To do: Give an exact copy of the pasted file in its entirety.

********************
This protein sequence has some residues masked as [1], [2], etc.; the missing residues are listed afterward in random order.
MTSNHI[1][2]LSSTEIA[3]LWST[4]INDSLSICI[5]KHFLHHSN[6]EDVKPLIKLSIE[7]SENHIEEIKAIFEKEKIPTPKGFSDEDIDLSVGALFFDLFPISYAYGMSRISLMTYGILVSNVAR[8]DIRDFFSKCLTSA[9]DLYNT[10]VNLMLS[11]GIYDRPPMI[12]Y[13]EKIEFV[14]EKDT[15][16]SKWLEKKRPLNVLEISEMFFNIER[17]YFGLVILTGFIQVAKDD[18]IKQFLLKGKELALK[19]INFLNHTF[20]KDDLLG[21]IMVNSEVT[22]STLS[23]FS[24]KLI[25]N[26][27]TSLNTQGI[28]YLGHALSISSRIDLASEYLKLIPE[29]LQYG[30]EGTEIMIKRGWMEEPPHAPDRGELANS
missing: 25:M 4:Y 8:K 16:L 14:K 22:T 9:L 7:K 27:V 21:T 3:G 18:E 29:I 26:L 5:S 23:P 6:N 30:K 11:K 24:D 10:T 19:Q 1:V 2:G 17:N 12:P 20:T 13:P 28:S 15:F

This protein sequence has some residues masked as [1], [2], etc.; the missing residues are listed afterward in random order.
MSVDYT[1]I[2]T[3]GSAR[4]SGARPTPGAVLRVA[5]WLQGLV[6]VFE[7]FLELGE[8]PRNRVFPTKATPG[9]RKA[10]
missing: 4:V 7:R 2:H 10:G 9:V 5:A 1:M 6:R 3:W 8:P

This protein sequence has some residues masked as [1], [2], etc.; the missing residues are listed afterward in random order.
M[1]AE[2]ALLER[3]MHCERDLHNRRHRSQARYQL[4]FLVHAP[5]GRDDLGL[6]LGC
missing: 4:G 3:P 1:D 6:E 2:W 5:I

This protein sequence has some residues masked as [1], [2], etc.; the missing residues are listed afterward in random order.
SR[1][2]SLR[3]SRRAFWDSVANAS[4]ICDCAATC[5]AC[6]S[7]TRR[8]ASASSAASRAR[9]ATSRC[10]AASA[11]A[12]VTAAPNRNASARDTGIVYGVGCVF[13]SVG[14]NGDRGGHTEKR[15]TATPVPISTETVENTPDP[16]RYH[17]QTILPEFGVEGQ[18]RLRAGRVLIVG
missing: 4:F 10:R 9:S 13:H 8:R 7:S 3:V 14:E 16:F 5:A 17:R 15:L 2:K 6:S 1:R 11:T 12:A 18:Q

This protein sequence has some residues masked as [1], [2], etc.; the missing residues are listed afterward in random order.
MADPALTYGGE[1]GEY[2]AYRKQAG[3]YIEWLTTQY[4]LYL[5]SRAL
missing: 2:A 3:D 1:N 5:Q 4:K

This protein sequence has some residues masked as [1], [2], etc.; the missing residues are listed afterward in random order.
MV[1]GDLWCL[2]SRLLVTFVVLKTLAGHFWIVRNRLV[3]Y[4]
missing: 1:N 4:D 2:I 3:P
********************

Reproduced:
This protein sequence has some residues masked as [1], [2], etc.; the missing residues are listed afterward in random order.
MTSNHI[1][2]LSSTEIA[3]LWST[4]INDSLSICI[5]KHFLHHSN[6]EDVKPLIKLSIE[7]SENHIEEIKAIFEKEKIPTPKGFSDEDIDLSVGALFFDLFPISYAYGMSRISLMTYGILVSNVAR[8]DIRDFFSKCLTSA[9]DLYNT[10]VNLMLS[11]GIYDRPPMI[12]Y[13]EKIEFV[14]EKDT[15][16]SKWLEKKRPLNVLEISEMFFNIER[17]YFGLVILTGFIQVAKDD[18]IKQFLLKGKELALK[19]INFLNHTF[20]KDDLLG[21]IMVNSEVT[22]STLS[23]FS[24]KLI[25]N[26][27]TSLNTQGI[28]YLGHALSISSRIDLASEYLKLIPE[29]LQYG[30]EGTEIMIKRGWMEEPPHAPDRGELANS
missing: 25:M 4:Y 8:K 16:L 14:K 22:T 9:L 7:K 27:V 21:T 3:G 18:E 29:I 26:L 5:S 23:P 6:N 30:K 11:K 24:D 10:T 19:Q 1:V 2:G 17:N 12:P 20:T 13:P 28:S 15:F

This protein sequence has some residues masked as [1], [2], etc.; the missing residues are listed afterward in random order.
MSVDYT[1]I[2]T[3]GSAR[4]SGARPTPGAVLRVA[5]WLQGLV[6]VFE[7]FLELGE[8]PRNRVFPTKATPG[9]RKA[10]
missing: 4:V 7:R 2:H 10:G 9:V 5:A 1:M 6:R 3:W 8:P

This protein sequence has some residues masked as [1], [2], etc.; the missing residues are listed afterward in random order.
M[1]AE[2]ALLER[3]MHCERDLHNRRHRSQARYQL[4]FLVHAP[5]GRDDLGL[6]LGC
missing: 4:G 3:P 1:D 6:E 2:W 5:I

This protein sequence has some residues masked as [1], [2], etc.; the missing residues are listed afterward in random order.
SR[1][2]SLR[3]SRRAFWDSVANAS[4]ICDCAATC[5]AC[6]S[7]TRR[8]ASASSAASRAR[9]ATSRC[10]AASA[11]A[12]VTAAPNRNASARDTGIVYGVGCVF[13]SVG[14]NGDRGGHTEKR[15]TATPVPISTETVENTPDP[16]RYH[17]QTILPEFGVEGQ[18]RLRAGRVLIVG
missing: 4:F 10:R 9:S 13:H 8:R 7:S 3:V 14:E 16:F 5:A 17:R 15:L 2:K 6:S 1:R 11:T 12:A 18:Q

This protein sequence has some residues masked as [1], [2], etc.; the missing residues are listed afterward in random order.
MADPALTYGGE[1]GEY[2]AYRKQAG[3]YIEWLTTQY[4]LYL[5]SRAL
missing: 2:A 3:D 1:N 5:Q 4:K

This protein sequence has some residues masked as [1], [2], etc.; the missing residues are listed afterward in random order.
MV[1]GDLWCL[2]SRLLVTFVVLKTLAGHFWIVRNRLV[3]Y[4]
missing: 1:N 4:D 2:I 3:P